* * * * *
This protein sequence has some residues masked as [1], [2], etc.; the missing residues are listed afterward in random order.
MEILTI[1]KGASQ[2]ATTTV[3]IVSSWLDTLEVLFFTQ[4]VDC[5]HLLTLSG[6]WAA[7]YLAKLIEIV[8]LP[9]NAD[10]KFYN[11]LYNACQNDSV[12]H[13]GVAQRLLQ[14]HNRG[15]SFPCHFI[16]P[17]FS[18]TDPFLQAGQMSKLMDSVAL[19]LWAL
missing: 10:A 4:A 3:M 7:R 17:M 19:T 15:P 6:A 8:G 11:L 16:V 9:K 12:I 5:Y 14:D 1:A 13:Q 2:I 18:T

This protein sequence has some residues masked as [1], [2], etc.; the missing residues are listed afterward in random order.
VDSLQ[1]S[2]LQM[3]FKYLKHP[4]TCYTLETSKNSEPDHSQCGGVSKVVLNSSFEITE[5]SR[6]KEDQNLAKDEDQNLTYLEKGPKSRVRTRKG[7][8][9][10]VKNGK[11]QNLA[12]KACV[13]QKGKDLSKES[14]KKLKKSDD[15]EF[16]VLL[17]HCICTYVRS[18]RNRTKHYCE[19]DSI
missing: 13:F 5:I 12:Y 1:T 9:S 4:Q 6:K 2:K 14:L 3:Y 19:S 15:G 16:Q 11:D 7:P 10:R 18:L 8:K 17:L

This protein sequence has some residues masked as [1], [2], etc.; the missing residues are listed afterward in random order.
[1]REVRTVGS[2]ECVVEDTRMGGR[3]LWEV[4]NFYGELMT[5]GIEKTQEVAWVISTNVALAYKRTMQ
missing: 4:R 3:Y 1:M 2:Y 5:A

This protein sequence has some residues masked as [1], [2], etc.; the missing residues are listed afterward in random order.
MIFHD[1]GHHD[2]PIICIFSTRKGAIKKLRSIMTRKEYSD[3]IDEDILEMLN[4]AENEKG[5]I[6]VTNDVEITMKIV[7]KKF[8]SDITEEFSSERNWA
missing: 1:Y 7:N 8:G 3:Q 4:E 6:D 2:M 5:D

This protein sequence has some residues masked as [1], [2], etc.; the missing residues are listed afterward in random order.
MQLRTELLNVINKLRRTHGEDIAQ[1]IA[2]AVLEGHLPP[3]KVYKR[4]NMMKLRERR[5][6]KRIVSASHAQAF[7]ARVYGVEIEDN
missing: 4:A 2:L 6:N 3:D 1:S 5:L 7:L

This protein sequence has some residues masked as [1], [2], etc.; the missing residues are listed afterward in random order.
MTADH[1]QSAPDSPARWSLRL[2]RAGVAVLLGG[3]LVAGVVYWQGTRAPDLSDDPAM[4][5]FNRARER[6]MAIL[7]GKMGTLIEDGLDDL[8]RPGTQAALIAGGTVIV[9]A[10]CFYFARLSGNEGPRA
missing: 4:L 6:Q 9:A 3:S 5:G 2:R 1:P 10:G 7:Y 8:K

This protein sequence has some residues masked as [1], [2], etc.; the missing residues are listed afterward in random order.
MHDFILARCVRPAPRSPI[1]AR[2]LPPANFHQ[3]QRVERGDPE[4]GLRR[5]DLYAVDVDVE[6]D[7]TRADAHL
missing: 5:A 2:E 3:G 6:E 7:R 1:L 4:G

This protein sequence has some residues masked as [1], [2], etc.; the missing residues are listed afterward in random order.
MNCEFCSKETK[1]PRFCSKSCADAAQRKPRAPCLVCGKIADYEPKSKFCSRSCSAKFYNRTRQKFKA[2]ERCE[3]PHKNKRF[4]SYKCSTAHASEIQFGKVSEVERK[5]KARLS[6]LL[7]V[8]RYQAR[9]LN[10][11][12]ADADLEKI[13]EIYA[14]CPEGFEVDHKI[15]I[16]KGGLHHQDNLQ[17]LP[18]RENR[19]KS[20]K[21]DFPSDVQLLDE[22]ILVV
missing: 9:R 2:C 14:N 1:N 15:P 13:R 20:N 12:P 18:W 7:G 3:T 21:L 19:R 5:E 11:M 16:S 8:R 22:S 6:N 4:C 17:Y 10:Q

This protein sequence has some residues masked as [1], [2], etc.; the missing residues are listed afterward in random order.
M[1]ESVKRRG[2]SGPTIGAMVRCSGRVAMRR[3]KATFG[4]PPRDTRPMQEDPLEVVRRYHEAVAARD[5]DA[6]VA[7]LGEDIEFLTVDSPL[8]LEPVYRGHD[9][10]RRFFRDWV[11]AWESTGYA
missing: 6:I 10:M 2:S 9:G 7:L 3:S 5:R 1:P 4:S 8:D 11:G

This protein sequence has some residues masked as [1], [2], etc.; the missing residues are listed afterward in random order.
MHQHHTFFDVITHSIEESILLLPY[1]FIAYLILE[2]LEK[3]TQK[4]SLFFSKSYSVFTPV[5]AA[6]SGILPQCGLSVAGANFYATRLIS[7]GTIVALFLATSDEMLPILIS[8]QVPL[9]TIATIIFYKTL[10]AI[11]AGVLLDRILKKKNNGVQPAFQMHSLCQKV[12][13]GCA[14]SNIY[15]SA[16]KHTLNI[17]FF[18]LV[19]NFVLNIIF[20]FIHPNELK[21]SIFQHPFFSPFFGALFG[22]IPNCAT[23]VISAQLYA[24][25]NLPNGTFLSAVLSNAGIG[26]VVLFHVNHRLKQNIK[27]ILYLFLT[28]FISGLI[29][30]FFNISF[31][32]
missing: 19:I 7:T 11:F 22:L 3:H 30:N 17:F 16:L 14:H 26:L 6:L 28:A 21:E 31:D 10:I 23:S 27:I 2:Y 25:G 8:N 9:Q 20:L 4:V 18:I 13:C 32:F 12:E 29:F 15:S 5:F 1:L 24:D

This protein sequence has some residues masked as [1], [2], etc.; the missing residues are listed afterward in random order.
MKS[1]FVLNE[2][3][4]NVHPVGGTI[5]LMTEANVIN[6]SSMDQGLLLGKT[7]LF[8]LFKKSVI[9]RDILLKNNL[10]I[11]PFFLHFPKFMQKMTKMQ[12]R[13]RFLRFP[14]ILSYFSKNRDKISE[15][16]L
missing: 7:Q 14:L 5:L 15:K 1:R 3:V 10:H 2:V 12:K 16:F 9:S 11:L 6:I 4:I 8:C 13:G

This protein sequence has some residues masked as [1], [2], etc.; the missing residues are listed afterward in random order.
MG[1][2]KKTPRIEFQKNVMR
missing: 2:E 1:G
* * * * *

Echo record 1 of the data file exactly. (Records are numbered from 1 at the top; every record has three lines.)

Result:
This protein sequence has some residues masked as [1], [2], etc.; the missing residues are listed afterward in random order.
MEILTI[1]KGASQ[2]ATTTV[3]IVSSWLDTLEVLFFTQ[4]VDC[5]HLLTLSG[6]WAA[7]YLAKLIEIV[8]LP[9]NAD[10]KFYN[11]LYNACQNDSV[12]H[13]GVAQRLLQ[14]HNRG[15]SFPCHFI[16]P[17]FS[18]TDPFLQAGQMSKLMDSVAL[19]LWAL
missing: 10:A 4:A 3:M 7:R 17:M 19:T 15:P 6:A 8:G 11:L 16:V 9:K 12:I 5:Y 14:D 1:A 13:Q 2:I 18:T